Consumption of fuel is one of the largest costs of operating a large commercial airliner, making it a major concern to the airline industry. The weight of the fuel at the beginning of a flight adds to the consumption since the airliner will have to burn more fuel to take off, climb to cruising altitude and reach cruising speed. Fuel consumption also varies by altitude. By design, jet engines are most efficient at higher altitudes and thus burn more fuel at lower altitudes to perform the same amount of work.
- Jet fuel for commercial and private aircraft is a kerosene based fuel. In the United State, the standard fuel is Jet A. It is lighter than water and has a clear or straw colored appearance. Outside the United States, Jet A-1 is the standard jet fuel and has slightly different characteristics than Jet A. Jet A freezes at -40 F and Jet A-1 freezes at -52.6 F. Jet A and Jet A-1 are interchangeable for most purposes. Military aircraft use a JP designation and there are various types for use depending on the aircraft.
- The amount of fuel loaded onto an aircraft is carefully calculated. Fuel must be allotted for the taxiing to the runway, take off and climb to altitude, the flight, descent and taxiing to the gate. A reserve that would allow the aircraft to change airports is added to the total fuel load. The airliner cannot be simply "filled up" as the higher weight of the aircraft would increase fuel consumption.
- The Boeing 747 is available in four basic models, the 747-100, 747-200, 747-300 and 747-400. Each of the four basic designs uses four engines which consume Jet A or Jet A-1 fuel. The 747-100 carries a maximum of 48,445 US Gallons of fuel, the 200 and 300 each carry 52,410 and the 400 carries 57,285 US Gallons. Boeing lists maximum ranges as 6,100, 7,900, 7,700, and 7,260 statute miles respectively for each 747 model. Fuel capacity is calculated in gallons, but fuel consumption and planning are calculated in pounds. Jet A and Jet A-1 weigh 6.84 pounds per gallon.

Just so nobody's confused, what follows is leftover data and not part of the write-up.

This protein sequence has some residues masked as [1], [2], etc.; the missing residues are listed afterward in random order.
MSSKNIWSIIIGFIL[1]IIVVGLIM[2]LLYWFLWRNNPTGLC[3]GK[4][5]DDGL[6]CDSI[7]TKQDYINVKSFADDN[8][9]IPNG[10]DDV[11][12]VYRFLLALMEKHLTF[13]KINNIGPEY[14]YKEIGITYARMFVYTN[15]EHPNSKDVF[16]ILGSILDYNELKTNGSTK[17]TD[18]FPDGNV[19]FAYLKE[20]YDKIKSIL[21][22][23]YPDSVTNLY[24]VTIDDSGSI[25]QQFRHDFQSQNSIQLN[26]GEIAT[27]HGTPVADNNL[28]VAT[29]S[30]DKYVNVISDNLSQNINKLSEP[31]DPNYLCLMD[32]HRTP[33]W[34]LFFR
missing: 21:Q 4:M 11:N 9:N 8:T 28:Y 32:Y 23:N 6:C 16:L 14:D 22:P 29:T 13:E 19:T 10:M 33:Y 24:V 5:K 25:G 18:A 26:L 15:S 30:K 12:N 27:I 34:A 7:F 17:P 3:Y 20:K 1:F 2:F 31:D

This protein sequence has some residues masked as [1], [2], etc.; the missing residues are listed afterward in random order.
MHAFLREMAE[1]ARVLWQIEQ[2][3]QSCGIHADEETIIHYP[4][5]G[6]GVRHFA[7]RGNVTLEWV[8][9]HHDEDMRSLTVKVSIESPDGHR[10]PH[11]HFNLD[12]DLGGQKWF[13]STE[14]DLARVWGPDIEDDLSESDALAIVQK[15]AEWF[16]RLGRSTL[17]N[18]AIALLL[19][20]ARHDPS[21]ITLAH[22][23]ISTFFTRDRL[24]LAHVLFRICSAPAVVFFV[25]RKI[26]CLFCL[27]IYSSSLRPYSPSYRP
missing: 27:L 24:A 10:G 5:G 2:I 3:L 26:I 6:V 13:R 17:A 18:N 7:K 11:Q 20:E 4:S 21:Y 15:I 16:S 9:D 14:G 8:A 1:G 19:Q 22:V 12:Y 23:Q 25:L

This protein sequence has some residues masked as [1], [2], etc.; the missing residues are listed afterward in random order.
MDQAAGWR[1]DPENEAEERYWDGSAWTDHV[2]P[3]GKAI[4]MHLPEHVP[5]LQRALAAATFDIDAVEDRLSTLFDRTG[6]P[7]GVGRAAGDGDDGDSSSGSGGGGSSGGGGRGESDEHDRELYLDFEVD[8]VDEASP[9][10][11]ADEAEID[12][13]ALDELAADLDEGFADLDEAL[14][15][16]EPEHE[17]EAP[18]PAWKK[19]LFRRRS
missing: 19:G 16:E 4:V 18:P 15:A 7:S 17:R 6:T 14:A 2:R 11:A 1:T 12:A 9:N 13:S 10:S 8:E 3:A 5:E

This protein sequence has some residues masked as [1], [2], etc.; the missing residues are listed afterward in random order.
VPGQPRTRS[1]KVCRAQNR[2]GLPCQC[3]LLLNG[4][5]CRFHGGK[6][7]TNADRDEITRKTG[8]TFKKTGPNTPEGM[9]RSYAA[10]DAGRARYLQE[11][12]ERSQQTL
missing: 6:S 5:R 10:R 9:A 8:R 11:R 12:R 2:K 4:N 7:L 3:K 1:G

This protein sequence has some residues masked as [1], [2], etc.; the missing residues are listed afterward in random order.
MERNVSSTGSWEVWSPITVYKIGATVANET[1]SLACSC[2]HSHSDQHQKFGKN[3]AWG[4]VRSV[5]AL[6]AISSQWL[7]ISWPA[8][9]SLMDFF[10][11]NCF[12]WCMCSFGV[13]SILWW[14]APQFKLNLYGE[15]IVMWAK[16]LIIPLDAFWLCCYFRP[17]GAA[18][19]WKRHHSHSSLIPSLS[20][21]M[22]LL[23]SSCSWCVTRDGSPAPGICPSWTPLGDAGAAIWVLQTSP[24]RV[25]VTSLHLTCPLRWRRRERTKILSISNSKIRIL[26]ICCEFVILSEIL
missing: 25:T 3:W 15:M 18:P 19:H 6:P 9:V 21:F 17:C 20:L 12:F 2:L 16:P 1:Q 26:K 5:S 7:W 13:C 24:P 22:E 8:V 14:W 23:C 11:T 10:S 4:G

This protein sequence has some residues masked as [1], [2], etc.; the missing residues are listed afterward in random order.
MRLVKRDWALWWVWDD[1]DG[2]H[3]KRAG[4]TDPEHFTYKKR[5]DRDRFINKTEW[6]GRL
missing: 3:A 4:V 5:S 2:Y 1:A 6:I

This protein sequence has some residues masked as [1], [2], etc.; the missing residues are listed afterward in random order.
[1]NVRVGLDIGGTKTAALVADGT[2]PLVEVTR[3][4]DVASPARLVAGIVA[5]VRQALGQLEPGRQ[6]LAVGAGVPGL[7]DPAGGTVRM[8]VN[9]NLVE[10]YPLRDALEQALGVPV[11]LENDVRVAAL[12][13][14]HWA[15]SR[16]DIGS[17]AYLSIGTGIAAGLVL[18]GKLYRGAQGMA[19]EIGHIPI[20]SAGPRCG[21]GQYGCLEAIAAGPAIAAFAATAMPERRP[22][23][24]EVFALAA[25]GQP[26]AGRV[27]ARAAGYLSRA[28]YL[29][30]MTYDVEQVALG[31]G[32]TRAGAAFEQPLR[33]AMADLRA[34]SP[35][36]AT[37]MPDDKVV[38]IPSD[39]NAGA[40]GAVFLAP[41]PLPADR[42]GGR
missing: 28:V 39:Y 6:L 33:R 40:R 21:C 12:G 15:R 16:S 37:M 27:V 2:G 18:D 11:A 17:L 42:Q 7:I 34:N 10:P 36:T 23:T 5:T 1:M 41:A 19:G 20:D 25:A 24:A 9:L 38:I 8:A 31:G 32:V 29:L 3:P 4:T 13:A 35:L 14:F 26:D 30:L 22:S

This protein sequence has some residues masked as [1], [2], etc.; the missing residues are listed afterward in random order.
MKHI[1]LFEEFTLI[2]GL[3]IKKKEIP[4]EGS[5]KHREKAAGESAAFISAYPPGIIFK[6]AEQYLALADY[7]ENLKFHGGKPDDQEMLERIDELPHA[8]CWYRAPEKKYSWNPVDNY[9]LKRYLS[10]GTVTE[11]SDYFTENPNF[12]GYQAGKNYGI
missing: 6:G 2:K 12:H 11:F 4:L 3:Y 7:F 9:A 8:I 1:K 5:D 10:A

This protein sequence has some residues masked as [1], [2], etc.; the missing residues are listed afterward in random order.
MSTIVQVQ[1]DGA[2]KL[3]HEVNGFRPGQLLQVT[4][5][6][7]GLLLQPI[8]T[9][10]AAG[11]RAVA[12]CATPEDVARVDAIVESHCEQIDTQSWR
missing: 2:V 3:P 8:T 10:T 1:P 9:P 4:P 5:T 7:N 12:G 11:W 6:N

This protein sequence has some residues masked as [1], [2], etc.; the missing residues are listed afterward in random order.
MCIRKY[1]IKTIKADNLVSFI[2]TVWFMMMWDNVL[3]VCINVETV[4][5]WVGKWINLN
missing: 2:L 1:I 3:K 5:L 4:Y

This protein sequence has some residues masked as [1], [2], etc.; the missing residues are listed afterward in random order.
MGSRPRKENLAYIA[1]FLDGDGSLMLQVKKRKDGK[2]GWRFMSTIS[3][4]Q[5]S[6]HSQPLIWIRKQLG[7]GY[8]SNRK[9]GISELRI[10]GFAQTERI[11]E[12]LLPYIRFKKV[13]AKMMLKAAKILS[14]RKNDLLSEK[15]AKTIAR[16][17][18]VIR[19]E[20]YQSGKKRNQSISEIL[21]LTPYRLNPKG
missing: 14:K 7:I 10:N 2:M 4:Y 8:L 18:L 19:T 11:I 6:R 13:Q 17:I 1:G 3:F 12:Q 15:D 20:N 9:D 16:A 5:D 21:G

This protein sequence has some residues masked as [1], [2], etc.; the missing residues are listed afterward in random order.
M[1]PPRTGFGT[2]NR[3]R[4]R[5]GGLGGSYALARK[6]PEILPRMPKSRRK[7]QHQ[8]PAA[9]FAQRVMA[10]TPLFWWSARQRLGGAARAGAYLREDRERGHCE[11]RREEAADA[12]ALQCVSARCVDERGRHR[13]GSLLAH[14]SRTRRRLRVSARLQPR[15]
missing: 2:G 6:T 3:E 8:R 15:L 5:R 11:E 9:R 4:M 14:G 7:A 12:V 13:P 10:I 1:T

- Typical fueling considerations in a 747-200 or 300 allow for 2,200 pounds of fuel to be used for taxi to take off. A fully loaded aircraft will use 33,000 pounds during take off and climb to cruising altitude. During the first half of the flight, the aircraft will consume an average of 28,000 pounds of fuel per hour. The aircraft lightens as it burns fuel and at the end of the trip, the fuel consumption drops to about 21,000 pounds per hour. Descending and landing consume the least fuel, around 6000 pounds. Unburdened of its fuel load, the aircraft will consume only 1000 pounds of fuel, less than half what it needed to taxi before take off. A reserve of 25,000 to 40,000 pounds is loaded to allow changing airports should it become necessary.
- Fuel burn is affected by a number of factors. At sea level, the dense air negatively impacts the efficiency of the jet engines and at any given engine speed, they use more fuel compared to what they would use at a high altitude. Waiting in line on the taxiway to take off burns fuel that just goes to waste. At take off the engines are working the hardest, carrying the greatest load and consume the most fuel. Once cruising altitude is reached, the engines are throttled back a little and less fuel is consumed. The plane lightens as it burns fuel and therefore uses less and less as the flight progresses. Descent and approach use very little fuel. The engines are cut back to nearly idle with the aircraft in a glide.